I think you're right that the average Canadian might be able to get over his position on Iraq but I don't think the average left leaning Liberal can. One of the reasons I'm willing to vote Liberal instead of NDP is that I believe the day old JC stood up in front of the world and said we will not be going to Iraq may have been the greatest day in Canadian history. Iggy would have been in like Flynn.By contrast the worst day in Canadian history was the day Iggy and 24 other traders stood up and extended, along with the war loving Tories the war in Afghanistan. Iggy is by far the best speaker and easily has the most charisma of any of the leadership candidates.In fact I believe he would have the best chance of winning an election for the Liberals. However somethings are more important than winning elections.

Steve V said...

I'm not comfortable with his Iraq position, but let's keep it in context. Ignatieff's view wasn't akin to Bush, he had actually spent extensive time in Iraq, his view was influenced by what he saw on the humanitarian front, what he saw under the Saddam regime. To lump people together, when they reached similar conclusions, for entirely different reasons, is unfair. Was he wrong? Yep. Does that make him the same as Harper and Bush. Not a chance.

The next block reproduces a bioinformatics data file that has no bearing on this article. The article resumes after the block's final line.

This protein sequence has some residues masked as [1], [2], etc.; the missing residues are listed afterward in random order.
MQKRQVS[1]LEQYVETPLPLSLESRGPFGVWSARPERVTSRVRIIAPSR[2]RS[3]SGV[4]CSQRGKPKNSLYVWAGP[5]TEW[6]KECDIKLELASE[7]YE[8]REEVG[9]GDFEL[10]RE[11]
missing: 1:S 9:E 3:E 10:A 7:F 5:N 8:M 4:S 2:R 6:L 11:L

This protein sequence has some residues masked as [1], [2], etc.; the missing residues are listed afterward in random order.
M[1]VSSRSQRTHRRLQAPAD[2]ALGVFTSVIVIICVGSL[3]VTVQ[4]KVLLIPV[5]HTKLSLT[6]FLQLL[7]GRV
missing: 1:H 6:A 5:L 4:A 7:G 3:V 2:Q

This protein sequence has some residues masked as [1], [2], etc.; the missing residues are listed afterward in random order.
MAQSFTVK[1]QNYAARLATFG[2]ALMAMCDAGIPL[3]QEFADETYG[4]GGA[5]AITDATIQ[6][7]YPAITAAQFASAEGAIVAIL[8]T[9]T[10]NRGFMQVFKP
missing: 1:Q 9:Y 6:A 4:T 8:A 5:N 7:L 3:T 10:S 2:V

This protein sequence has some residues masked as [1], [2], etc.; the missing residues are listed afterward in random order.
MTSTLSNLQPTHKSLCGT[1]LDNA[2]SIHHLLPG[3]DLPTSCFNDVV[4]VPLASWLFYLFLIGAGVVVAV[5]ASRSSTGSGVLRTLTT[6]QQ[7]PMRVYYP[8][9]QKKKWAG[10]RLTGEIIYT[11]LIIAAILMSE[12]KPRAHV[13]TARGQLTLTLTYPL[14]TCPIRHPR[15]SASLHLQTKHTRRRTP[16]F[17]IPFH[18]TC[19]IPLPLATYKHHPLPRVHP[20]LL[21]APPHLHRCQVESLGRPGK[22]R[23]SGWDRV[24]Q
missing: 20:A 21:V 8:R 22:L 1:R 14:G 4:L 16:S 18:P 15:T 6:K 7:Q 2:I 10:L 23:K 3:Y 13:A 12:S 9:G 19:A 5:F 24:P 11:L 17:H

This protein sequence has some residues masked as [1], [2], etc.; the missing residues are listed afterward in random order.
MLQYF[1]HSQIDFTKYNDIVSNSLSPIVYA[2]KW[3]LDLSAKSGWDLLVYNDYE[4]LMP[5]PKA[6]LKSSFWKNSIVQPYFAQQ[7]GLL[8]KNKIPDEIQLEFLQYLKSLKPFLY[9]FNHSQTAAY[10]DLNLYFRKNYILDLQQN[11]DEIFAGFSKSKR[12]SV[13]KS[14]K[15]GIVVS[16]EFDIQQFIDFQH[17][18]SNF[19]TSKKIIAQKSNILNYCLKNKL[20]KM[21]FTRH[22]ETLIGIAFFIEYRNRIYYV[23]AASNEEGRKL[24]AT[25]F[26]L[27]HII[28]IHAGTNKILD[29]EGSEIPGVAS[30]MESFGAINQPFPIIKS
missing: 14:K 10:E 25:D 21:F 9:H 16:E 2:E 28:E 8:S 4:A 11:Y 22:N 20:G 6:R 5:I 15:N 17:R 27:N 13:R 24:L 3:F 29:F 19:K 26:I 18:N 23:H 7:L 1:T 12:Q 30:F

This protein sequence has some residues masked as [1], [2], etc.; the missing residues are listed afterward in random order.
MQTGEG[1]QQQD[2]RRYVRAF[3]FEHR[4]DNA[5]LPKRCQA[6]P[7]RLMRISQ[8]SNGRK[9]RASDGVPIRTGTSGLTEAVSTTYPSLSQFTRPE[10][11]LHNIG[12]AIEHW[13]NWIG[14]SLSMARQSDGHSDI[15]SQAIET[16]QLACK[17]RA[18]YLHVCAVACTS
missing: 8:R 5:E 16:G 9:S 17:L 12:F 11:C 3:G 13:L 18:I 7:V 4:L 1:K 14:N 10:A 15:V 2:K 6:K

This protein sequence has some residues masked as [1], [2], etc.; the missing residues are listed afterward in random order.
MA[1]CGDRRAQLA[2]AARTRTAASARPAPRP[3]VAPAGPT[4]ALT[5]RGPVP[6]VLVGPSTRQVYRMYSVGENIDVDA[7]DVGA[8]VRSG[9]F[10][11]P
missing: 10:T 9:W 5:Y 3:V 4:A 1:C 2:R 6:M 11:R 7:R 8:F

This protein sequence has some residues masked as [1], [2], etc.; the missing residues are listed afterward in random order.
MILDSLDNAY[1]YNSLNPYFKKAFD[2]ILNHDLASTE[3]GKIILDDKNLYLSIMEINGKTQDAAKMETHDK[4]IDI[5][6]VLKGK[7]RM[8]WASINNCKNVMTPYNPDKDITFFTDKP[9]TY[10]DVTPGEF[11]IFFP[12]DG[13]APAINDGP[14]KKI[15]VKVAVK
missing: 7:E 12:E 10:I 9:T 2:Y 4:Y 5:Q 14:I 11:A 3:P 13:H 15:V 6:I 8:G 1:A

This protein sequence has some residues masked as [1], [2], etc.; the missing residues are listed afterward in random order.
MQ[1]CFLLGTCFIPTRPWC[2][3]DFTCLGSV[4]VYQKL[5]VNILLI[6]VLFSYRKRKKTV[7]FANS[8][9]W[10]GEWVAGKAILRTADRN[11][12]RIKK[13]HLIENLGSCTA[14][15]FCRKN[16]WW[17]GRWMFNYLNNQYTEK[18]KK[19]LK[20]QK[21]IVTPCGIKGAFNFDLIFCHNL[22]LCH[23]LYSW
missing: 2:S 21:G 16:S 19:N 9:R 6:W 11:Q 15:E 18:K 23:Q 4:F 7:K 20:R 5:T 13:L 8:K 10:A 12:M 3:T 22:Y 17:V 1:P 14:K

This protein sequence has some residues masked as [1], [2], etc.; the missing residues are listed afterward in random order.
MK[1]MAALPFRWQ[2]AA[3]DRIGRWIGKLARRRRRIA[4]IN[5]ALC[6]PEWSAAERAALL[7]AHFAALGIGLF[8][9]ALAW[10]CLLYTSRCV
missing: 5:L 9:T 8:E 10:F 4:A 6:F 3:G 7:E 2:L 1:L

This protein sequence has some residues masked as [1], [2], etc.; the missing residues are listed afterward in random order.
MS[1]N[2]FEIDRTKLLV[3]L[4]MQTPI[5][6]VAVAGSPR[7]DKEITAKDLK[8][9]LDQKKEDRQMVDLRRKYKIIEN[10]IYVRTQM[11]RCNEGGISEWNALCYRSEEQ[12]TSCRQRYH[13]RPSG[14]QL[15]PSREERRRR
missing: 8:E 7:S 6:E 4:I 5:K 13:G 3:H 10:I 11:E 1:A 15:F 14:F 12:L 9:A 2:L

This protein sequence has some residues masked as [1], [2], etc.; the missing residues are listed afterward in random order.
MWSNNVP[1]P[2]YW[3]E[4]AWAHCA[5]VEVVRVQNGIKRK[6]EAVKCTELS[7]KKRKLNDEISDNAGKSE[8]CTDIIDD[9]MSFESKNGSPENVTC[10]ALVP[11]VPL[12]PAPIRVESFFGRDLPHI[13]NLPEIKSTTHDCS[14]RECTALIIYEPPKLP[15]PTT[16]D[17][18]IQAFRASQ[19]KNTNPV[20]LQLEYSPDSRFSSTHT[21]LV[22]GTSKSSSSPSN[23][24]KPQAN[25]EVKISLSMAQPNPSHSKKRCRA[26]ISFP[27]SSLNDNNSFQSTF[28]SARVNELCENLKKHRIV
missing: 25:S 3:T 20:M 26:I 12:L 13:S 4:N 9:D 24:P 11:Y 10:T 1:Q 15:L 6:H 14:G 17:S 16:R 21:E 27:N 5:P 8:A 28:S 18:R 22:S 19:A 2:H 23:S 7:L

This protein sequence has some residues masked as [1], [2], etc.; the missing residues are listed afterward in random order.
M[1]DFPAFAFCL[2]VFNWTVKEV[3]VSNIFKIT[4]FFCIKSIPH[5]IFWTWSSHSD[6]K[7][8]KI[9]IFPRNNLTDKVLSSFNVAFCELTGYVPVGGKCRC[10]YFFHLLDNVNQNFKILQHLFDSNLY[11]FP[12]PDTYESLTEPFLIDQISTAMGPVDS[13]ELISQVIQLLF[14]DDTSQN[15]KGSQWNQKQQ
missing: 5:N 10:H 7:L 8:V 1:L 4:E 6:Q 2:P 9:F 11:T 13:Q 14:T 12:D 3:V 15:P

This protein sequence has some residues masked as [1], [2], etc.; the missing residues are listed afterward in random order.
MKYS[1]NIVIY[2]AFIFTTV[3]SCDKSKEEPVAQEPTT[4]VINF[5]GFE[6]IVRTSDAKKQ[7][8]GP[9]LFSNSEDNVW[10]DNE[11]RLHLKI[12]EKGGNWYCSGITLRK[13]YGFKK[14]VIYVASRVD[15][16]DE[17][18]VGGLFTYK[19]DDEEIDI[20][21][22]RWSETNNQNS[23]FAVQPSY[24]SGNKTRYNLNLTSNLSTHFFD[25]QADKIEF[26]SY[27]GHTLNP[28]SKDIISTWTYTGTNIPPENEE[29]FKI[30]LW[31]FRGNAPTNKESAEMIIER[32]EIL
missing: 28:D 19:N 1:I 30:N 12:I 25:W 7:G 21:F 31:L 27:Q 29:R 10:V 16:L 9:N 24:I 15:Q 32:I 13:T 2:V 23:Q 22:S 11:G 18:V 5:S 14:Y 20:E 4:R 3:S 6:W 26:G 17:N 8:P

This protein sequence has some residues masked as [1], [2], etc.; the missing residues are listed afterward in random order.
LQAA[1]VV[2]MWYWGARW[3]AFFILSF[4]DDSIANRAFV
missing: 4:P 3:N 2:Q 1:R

As for gaffe's, let's see, but there is no doubt he is more seasoned as a politician, so one can hope.

"Fair", a non-existent word in Canadian politics. What has more resonance, an essay explaining the circumstances, or "Rae days". I think we've learned that soundbites win everytime.

liberazzi said...

So these are the potential candidates liabilities:

Rae - Rae Days
Iggy - gaffe prone
Manley - zzzzz, tory lite?
Kennedy - lack of french, kingmaker, still in debt, capable?
Leblanc - unknown, risky choice
Cauchon - another french leader
Findlay - unknown
Mcguinty - unknown
Coderre - shit disturber

Who's the safest choice?

liberazzi said...

Are we discounting Dryden? Yes, the lack of french and long-winded thing still dogs him. However, he's a rock star wherever he goes, passionate, progressive and has leadership qualities/experience. I think he had the best speech at the convention. Just throwing it out there...

Anonymous said...

Is Goodale out of the picture?

Militant Dipper said...

I could vote for Dryden.

Anonymous said...

Liberals have to get over the Rae "baggage" issue and start taking the offensive. Steven Harper has so much right wing baggage that could be used in soundbite after soundbite. Bob Rae is the perfect one to do it. He's got wit, timing, and is very articulate. I believe he will go for Harper's jugular the very minute he becomes Liberal leader.

Steve V said...


Do Liberals need to get over it, or VOTERS? I really like Rae, so don't get me wrong, but walk down a street one day in a Ontario town, stop people and mention Bob Rae. Get back to me with the results :) The baggage is real, it just is, and we need to incorporate that into our thinking.